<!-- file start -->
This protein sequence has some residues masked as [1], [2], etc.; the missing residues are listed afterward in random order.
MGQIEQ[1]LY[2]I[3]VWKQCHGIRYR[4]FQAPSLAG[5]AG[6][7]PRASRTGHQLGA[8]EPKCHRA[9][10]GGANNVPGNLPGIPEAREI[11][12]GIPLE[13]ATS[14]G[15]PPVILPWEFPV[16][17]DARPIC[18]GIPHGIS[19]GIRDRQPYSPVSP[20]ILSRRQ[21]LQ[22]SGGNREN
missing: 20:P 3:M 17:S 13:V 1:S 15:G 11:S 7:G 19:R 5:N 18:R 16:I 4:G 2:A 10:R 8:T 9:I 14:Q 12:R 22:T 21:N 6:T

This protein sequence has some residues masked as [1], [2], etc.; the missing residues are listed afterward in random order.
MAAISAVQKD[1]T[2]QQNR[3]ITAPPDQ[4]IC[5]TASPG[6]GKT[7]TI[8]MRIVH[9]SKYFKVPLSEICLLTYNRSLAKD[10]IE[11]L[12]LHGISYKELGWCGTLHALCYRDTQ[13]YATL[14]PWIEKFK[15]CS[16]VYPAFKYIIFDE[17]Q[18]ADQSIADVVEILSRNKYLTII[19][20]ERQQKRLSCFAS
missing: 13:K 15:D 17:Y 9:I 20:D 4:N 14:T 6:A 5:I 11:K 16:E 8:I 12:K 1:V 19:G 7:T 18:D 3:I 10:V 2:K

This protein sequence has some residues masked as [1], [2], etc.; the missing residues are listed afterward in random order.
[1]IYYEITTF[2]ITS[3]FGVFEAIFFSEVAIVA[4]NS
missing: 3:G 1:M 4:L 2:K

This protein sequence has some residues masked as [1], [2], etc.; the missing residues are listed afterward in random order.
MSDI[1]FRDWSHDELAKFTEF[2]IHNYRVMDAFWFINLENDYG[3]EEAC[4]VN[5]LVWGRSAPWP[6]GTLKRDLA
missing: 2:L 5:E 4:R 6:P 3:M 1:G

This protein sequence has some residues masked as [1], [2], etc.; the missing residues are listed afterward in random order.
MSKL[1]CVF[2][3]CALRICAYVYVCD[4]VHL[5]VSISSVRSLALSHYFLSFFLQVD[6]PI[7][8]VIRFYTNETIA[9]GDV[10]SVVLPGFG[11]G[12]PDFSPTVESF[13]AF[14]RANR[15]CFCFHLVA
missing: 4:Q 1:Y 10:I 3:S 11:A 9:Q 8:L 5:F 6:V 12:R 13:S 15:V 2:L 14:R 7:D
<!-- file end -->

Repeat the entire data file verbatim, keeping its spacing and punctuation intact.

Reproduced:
This protein sequence has some residues masked as [1], [2], etc.; the missing residues are listed afterward in random order.
MGQIEQ[1]LY[2]I[3]VWKQCHGIRYR[4]FQAPSLAG[5]AG[6][7]PRASRTGHQLGA[8]EPKCHRA[9][10]GGANNVPGNLPGIPEAREI[11][12]GIPLE[13]ATS[14]G[15]PPVILPWEFPV[16][17]DARPIC[18]GIPHGIS[19]GIRDRQPYSPVSP[20]ILSRRQ[21]LQ[22]SGGNREN
missing: 20:P 3:M 17:S 13:V 1:S 15:G 11:S 7:G 19:R 5:N 18:R 16:I 4:G 2:A 10:R 8:T 9:I 14:Q 12:R 22:T 21:N 6:T

This protein sequence has some residues masked as [1], [2], etc.; the missing residues are listed afterward in random order.
MAAISAVQKD[1]T[2]QQNR[3]ITAPPDQ[4]IC[5]TASPG[6]GKT[7]TI[8]MRIVH[9]SKYFKVPLSEICLLTYNRSLAKD[10]IE[11]L[12]LHGISYKELGWCGTLHALCYRDTQ[13]YATL[14]PWIEKFK[15]CS[16]VYPAFKYIIFDE[17]Q[18]ADQSIADVVEILSRNKYLTII[19][20]ERQQKRLSCFAS
missing: 13:K 15:D 17:Y 9:I 20:D 4:N 14:T 6:A 5:I 11:K 16:E 8:I 12:K 1:V 19:G 7:T 18:D 3:I 10:V 2:K

This protein sequence has some residues masked as [1], [2], etc.; the missing residues are listed afterward in random order.
[1]IYYEITTF[2]ITS[3]FGVFEAIFFSEVAIVA[4]NS
missing: 3:G 1:M 4:L 2:K

This protein sequence has some residues masked as [1], [2], etc.; the missing residues are listed afterward in random order.
MSDI[1]FRDWSHDELAKFTEF[2]IHNYRVMDAFWFINLENDYG[3]EEAC[4]VN[5]LVWGRSAPWP[6]GTLKRDLA
missing: 2:L 5:E 4:R 6:P 3:M 1:G

This protein sequence has some residues masked as [1], [2], etc.; the missing residues are listed afterward in random order.
MSKL[1]CVF[2][3]CALRICAYVYVCD[4]VHL[5]VSISSVRSLALSHYFLSFFLQVD[6]PI[7][8]VIRFYTNETIA[9]GDV[10]SVVLPGFG[11]G[12]PDFSPTVESF[13]AF[14]RANR[15]CFCFHLVA
missing: 4:Q 1:Y 10:I 3:S 11:A 9:Q 8:L 5:F 6:V 12:R 13:S 15:V 2:L 14:R 7:D